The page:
Starring: Fred Pinero, Babbette Sherrill, Myara Christine and Gary Holtz
Director: William Grefe
Rating: Two of Ten Stars
An undead, shapeshifting Indian shaman takes gory revenge on a group of researchers that has disturbed his underground tomb (located deep in the Everglades swamp).
If you're looking for a movie that gets virtually nothing right, "Death Curse of Tartu" is the film for you. It's got bad actors delivering badly written lines, it's got bland cinematography, pathetic gore effects, some of the worst Foley work you'll see this side of silent movies, and so much inappropriate sound track music that you'll grow numb to it. (The director of the film apparently thought that dramatic music during scenes where nothing happens--such as shots of characters trekking through the bushes or someone making coffee at the campfire--would make the film more exciting). To perfect the awfulness of the film, every character is too dumb to ive, including the survivors of Tartu's wrath and even Tartu himself. There are few films that rely more on "Stupid Character Syndrome" to drag itself to its non-thrilling conclusion this one.
And then there's the fact that Tartu is buried in a bone-dry, sandstone cave that looks like it belongs in the American Southwest rather than a Florida swamp. It makes absolutely no sense and it destroys what little credibility the film had. (Even if such dry caves are possibly in a goopy swamp, it doesn't feel realistic... a thing that's important to achieve in films like this.)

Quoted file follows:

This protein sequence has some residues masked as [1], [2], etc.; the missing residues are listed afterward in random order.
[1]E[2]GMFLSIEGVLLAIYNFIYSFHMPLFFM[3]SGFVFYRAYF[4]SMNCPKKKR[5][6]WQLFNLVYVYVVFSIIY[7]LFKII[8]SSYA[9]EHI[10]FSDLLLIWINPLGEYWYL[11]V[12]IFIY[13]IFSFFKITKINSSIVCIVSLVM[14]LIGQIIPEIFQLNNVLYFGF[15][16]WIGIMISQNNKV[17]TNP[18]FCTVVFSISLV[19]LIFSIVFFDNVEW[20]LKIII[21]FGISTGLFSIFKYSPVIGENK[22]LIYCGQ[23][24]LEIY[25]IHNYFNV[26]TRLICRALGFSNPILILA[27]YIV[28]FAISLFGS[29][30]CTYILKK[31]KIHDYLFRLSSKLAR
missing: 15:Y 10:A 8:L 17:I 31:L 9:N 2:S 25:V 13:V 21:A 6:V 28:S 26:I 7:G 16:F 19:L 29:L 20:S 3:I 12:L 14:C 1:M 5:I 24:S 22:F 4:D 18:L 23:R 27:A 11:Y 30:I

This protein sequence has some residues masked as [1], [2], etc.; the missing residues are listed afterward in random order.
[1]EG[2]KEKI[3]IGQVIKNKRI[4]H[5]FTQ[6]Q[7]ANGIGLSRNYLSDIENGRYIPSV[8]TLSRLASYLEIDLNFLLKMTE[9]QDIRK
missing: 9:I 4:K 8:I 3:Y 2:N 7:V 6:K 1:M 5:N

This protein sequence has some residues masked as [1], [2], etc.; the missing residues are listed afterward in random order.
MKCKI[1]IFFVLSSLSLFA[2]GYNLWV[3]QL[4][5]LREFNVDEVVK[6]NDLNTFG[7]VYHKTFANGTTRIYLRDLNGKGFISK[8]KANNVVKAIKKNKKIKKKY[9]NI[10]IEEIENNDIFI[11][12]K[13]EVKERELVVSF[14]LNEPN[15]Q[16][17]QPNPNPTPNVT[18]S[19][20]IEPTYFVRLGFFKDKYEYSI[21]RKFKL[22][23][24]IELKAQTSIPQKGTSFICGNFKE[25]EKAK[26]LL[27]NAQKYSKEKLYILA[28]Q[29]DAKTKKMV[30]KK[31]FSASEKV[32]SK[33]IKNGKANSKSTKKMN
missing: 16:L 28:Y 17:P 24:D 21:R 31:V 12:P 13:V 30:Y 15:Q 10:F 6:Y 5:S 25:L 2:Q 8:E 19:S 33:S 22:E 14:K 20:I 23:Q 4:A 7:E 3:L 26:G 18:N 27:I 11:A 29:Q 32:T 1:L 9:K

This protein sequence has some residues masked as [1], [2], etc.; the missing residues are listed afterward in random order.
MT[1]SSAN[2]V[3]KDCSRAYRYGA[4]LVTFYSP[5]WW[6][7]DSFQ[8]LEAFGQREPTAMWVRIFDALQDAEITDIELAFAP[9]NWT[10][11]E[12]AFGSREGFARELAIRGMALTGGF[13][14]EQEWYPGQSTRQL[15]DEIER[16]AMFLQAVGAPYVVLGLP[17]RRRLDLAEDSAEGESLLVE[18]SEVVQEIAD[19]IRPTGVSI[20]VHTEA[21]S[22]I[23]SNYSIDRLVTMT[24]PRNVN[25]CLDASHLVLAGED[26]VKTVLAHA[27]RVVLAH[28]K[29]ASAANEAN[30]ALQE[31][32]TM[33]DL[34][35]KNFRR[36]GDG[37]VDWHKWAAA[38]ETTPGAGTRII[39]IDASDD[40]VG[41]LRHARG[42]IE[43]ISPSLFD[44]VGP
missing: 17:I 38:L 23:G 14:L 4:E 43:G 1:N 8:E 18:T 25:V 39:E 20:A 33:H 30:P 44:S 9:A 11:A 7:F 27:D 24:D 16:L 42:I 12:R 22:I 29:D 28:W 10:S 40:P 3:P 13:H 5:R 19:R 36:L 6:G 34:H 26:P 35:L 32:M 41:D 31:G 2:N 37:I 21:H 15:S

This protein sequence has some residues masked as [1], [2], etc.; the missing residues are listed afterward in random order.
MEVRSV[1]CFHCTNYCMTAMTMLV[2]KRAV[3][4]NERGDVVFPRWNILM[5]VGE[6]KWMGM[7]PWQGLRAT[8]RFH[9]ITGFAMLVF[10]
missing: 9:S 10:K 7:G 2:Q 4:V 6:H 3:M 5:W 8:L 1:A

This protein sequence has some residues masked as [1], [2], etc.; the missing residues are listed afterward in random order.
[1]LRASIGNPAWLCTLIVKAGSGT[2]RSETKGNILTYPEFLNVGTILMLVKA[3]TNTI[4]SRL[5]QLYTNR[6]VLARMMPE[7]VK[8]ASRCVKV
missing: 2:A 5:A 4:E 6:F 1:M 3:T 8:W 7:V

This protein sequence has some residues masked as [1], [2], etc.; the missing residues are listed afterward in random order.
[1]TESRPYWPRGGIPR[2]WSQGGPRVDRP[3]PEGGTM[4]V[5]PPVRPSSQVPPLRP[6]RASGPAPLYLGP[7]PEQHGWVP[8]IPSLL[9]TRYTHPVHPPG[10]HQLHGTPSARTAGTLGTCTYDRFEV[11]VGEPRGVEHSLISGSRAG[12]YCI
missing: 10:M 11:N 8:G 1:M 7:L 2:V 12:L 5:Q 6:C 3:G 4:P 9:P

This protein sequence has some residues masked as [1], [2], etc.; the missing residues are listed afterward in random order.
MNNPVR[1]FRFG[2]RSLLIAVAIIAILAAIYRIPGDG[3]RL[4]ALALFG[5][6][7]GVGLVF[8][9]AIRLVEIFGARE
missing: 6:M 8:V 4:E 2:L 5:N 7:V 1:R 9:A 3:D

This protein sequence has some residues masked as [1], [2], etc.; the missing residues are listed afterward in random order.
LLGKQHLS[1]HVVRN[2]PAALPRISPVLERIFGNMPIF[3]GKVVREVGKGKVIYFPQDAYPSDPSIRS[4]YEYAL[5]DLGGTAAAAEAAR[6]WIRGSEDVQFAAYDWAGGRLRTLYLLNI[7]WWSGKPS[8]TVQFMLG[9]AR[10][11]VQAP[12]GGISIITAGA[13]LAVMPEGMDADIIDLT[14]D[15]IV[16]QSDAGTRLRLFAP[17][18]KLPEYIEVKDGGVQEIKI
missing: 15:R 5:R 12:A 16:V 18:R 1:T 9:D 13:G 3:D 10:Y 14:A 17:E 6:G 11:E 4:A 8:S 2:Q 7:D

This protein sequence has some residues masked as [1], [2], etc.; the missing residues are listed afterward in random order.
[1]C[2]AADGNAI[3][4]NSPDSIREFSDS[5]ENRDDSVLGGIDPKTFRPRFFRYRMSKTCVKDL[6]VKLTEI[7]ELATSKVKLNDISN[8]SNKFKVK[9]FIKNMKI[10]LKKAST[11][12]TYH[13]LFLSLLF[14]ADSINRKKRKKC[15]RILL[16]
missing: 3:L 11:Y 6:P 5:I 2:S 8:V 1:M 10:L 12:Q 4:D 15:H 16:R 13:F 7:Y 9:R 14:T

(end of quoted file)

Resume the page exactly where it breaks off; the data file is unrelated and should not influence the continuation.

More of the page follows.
The movie is also deadly dull for the first 35 or so minutes--as it's 12-15 minutes of real material padded with useless film of characters meandering about the swamp--but it picks up a bit when the main group of characters gets to the Everglades. Unfortunately, the padding problem only becomes slightly less severe, causing interesting and even borderline suspenseful parts of the movie to be separated with some of the most boring bits of film you'll ever sit through.
The 2 rating I'm giving "Death Curse of Tartu" is perhaps too generous, but there were glimmers of life in the last 45 minutes of so. If the director and producer had been disciplined enough to make a film 68 minutes instead of 84 minutes, maybe the 2 would be fully deserved. Perhaps this might even be a 3.
"Death Curse of Tartu" is available for the first time on DVD via a "Something Weird Video" Floria-themed double feature extravaganza. The second half of the double-bill isn't all that good either, but it looks like a masterpiece next to this one.